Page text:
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Formulation, characterization and cellular toxicity of lipid based drug delivery systems for mefloquin
Helena (nee Slabbert), Chrizaan
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Malaria affects millions of people annually especially in third world countries. Increase in resistance and limited research being conducted adds to the global burden of malaria. Mefloquine, known for unwanted adverse reactions and neurotoxicity, is highly lipophilic and is still used as treatment and prophylaxis. Lipid drug delivery systems are commonly used to increase solubility and efficacy and decrease toxicity. The most generally used lipid drug delivery system is liposomes. The lipid bilayer structure varying in size from 25 nm to 100 μm can entrap both hydrophilic and lipophilic compounds. Similar in structure and size to liposomes, Pheroid™ technology consist of natural fatty acids and is also able to entrap lipophilic and hydrophilic compounds. The aim of this study was to formulate liposomes and Pheroid™ vesicles loaded with mefloquine and evaluate the physiochemical characteristic of the formulations followed by efficacy and toxicity studies. Pheroid™ vesicles and liposomes with and without mefloquine were evaluated in size, morphology, pH and entrapment efficacy during three month accelerated stability testing. Optimization of size determination by flow cytometry lead to accurate determination of size for both Pheroid™ vesicles and liposomes. During the three months stability testing, Pheroid™ vesicles showed a small change in size from 3.07 ± 0.01 μm to approximately 3 μm for all three temperatures. Confocal laser scanning microscopic evaluation of the liposomes showed structures uniform in spherical shape and size. No difference in size or structure between the Pheroid™ vesicles with and without mefloquine were obtained. Significant increase (p=0.027) in size from 6.46 ± 0.01 μm to above 10 μm was observed for liposomes at all the temperatures. Clearly formed lipid bilayer structures were observed on micrographs. With the addition of mefloquine to the liposome formulation, a decrease in the amount of bilayer structures and an increase in oil droplets were found. Entrapment efficacy was determined by firstly separating the entrapped drug from the unentrapped drug utilizing a Sephadex®G50 mini column. This was followed by spectrophotometric evaluation by UV-spectrophotometry at 283 nm. Initial entrapment efficacy of both Pheroid™ vesicles and liposomes was above 60%. An increase in entrapment efficacy was observed for Pheroid™ vesicles. The addition of mefloquine to already formulated Pheroid™ vesicles illustrated entrapment efficacy of 60.14 ± 5.59% after 14 days. Formulations loaded with mefloquine resulted in lower pH values as well as a decrease in pH over time. Optimization of efficacy studies utilizing propidium iodide was necessary due to the similarity in size and shape of the drug delivery systems to erythrocytes. A gating strategy was successfully implemented for the determination of the percentage parasitemia. Efficacy testing of mefloquine loaded in Pheroid™ vesicles and liposomes showed a 186% and 207% decrease in parasitemia levels compared to the control of mefloquine. Toxicity studies conducted include haemolysis and ROS (reactive oxygen species) analysis on erythrocytes as well as cell viability on mouse neuroblastoma cells. Pheroid™ vesicles with and without mefloquine resulted in a dose dependent increase in ROS and haemolysis over time. A dose dependent increase in ROS and haemolysis in both liposome formulations were observed, but to a lesser extent. Mefloquine proved to be neurotoxic with similar results obtained when mefloquine was entrapped in liposomes. Pheroid™ vesicles seem to have neuroprotective properties resulting in higher cell viability. Mefloquine could be entrapped successfully in Pheroid™ vesicles and less in liposomes. Pheroid™ vesicles was more stable over a three months accelerated stability testing with more favourable characteristics. The increase in ROS levels of Pheroid™ vesicles could be responsible for the higher efficacy and haemolytic activity. DL-α-Tocopherol in Pheroid™ vesicles possibly acted as a pro-oxidant due to the presence of iron in the erythrocytes. DL-α-Tocopherol showed possible antioxidant properties in the neurotoxicity evaluation resulting in higher cell viability. Even though liposomes illustrated higher efficacy and little haemolysis and ROS production, no difference in neurotoxicity was observed together with unfavourable properties during stability testing makes this drug delivery system less favourable in comparison to Pheroid™ vesicles. Mefloquine was successfully incorporated into Pheroid™ vesicles resulted in high efficacy and showed possible neuroprotection and therefore makes it an ideal system for treatment of malaria.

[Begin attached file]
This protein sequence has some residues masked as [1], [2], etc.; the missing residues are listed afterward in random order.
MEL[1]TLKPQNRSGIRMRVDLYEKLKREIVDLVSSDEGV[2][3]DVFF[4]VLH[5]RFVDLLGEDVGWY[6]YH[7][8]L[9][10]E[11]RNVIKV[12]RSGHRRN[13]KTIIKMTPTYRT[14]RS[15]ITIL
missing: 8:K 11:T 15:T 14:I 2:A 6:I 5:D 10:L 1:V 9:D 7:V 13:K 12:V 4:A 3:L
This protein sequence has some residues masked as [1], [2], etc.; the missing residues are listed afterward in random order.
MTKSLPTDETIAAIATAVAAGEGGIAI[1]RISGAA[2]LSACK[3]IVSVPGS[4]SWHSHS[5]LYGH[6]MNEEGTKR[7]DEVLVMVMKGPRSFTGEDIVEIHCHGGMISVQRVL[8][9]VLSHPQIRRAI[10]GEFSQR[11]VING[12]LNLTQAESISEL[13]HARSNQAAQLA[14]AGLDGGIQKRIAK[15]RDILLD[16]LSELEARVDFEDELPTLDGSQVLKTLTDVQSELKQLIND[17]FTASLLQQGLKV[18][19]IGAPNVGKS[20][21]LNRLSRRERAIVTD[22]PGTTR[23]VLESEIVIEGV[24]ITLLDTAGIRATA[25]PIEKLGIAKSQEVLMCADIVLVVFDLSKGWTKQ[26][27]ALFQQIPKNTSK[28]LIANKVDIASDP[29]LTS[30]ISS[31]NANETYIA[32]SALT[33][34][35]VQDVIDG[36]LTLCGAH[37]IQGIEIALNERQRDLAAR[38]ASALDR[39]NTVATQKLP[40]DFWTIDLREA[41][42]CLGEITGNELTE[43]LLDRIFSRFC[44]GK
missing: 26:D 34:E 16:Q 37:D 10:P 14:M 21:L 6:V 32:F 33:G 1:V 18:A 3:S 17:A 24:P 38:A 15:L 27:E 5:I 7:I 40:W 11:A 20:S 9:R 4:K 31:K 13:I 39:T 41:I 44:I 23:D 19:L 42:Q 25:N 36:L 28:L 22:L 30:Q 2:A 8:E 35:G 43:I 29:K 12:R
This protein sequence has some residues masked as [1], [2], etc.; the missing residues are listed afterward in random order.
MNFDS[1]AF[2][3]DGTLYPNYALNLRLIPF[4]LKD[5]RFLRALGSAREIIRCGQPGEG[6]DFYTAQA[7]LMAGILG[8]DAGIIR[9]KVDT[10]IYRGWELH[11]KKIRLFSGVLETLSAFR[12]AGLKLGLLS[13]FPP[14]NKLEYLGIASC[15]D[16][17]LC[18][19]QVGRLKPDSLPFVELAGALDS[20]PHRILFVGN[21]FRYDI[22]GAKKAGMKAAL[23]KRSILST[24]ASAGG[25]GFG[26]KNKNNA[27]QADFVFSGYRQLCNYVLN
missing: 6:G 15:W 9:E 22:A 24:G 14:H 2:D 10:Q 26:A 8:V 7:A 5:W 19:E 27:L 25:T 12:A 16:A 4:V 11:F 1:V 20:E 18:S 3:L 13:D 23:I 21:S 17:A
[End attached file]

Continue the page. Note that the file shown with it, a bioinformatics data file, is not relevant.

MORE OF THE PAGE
- Health Sciences